In due season

Colette Farris has found a winning blueprint: an upscale American, seasonally changing menu with dishes for both the conservative and the brancher-outer; the friendly feel of a neighborhood place that many regulars call home; but a level of service, décor and taste that also makes Fiddleheads a fine destination for a special occasion.

Farris and I part company on the question of comfortable prices, though. She says Fiddleheads is "not so expensive that people who eat out a lot can't come a couple of times a week." My partner and I paid $95 for dinner, and that included just one glass of wine. Vegetarian entrées and chicken are in the teens, but meat, duck and fish are $20-$26.

If we were coming twice a week, maybe we'd skip dessert.

But, as I said, Fiddleheads is lovely for those with some money to spend, whether twice a week or once a year. Since December 2006, the chef has been Tim Voss, formerly of Forté in Birmingham, where he served fantastic food in a less relaxed atmosphere. Fiddleheads gives Voss the chance to play with standards like Caesar salad, fried calamari, roast chicken and pork chops — even spaghetti and meatballs — and the opportunity to dress the Caesar with an anchovy-caper tapenade, marinate tofu in maple syrup, and make his own Jägerwurst sausage.

Dinner begins with marvelous bread from Eccepanis, a New Jersey company. A square of butter is decorated with a charming sprig of rosemary. The meal can continue with a Bibb lettuce salad dressed with lots of bacon, crunchy green beans, red onion, blue cheese and a perfect little trimmed poached egg, still whole and trembling. If you order the Caesar, you'll find the tapenade very redolent of anchovy, but it's off to the side so that you can use as little or as much as you like.

Although the portions were small, I liked my appetizer of smoked salmon, prosciutto-wrapped asparagus and Jägerwurst. What makes these quotidian starters special are the accompaniments: a fantastic, fruity, grainy mustard that includes pumpkin seeds; a tiny salad with pickled red onion and a great pungent dressing.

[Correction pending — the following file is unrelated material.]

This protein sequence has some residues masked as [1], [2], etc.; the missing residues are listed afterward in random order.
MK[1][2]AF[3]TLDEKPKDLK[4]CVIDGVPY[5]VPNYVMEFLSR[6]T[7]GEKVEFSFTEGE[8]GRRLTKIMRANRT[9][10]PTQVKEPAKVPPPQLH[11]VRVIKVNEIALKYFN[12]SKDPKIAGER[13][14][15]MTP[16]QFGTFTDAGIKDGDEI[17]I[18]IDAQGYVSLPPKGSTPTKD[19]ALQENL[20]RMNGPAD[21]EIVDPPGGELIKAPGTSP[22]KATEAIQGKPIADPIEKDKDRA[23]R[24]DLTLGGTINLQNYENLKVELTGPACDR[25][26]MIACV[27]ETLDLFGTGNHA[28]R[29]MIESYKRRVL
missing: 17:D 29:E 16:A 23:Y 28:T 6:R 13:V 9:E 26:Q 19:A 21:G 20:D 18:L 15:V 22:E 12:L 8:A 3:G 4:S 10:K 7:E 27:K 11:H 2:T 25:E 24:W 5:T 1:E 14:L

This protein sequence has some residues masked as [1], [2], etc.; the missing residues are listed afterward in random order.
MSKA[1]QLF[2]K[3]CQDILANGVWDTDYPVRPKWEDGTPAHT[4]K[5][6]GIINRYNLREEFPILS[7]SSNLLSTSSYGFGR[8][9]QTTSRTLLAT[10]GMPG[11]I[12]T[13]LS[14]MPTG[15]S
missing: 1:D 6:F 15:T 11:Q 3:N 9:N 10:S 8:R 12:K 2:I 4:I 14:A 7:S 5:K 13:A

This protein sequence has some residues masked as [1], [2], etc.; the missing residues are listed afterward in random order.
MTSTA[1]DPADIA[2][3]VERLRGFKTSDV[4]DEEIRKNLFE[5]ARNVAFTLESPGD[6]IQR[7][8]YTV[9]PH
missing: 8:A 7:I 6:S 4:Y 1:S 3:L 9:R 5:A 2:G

Soups are smooth as silk. Black bean, for example, seems at first to be just rarefied essence of pure black bean, until you notice the cumin finish. It was served alongside split pea, in the same bowl — a dish bifurcated only by the pourer's skill and the server's dexterity in carrying it to the table undisturbed.

A braised lamb shank is super-tender, caramelized and served with artichokes, sweet whole onions and white flageolets in a heart-stopping sauce. This is certainly a dish I could eat once a week, if not twice. Salmon is cooked crusty on the outside and served with a corn fritter and a roasted portobello; say no more.

Marinating tofu in maple syrup, it turns out, helps to produce a nice crust. Beef tenderloin is dressed with a black currant sauce that has a pleasant burnt-sweet taste. The natural slight sweetness of scallops is offset by some pungent kalamata olives in a tomato-fennel purée. Clearly, Voss loves his sauces, and as a result, so do the patrons.

He makes a mean blackberry Cabernet sorbet for dessert — so refreshing — or if you prefer feeling stuffed at the end of the meal, try the pine nut tart with a strong caramel sauce and delectable cinnamon-pear sorbet. (Time out for a Jack Handey "Deep Thought": "When you die, if you get a choice between going to regular heaven or pie heaven, choose pie heaven. It might be a trick, but if not ... mmmmm, boy!")

The signature dessert is "Moon Pie" — two chocolate tortes with butterscotch mousse as a filling and a chocolate ganache on top.

At lunchtime, I take back what I said about frequenting Fiddleheads frequently. You can get a Reuben made of house-cured corned beef, with sauerkraut, jack cheese, Russian dressing and shoestring potatoes, for just $8, or, even better, a roasted lamb sandwich with garlic aioli and sweet potato bacon hash for $9. The lamb sandwich is also available for Sunday brunch, as are the usual egg dishes and two different curried cauliflower samosas.

Fiddleheads' menu changes every three or four months, with tweaks in between. Keep up with changes at Dinner is served Tuesday-Saturday; closed on Monday and open for Sunday brunch and lunch on weekdays.

Jane Slaughter dines for Metro Times. Send comments to [email protected].

About The Author

Jane Slaughter

Jane Slaughter is a former editor of Labor Notes and co-author of Secrets of a Successful Organizer. Her writing has also appeared in The Nation, The Progressive, Monthly Review, and In These Times.
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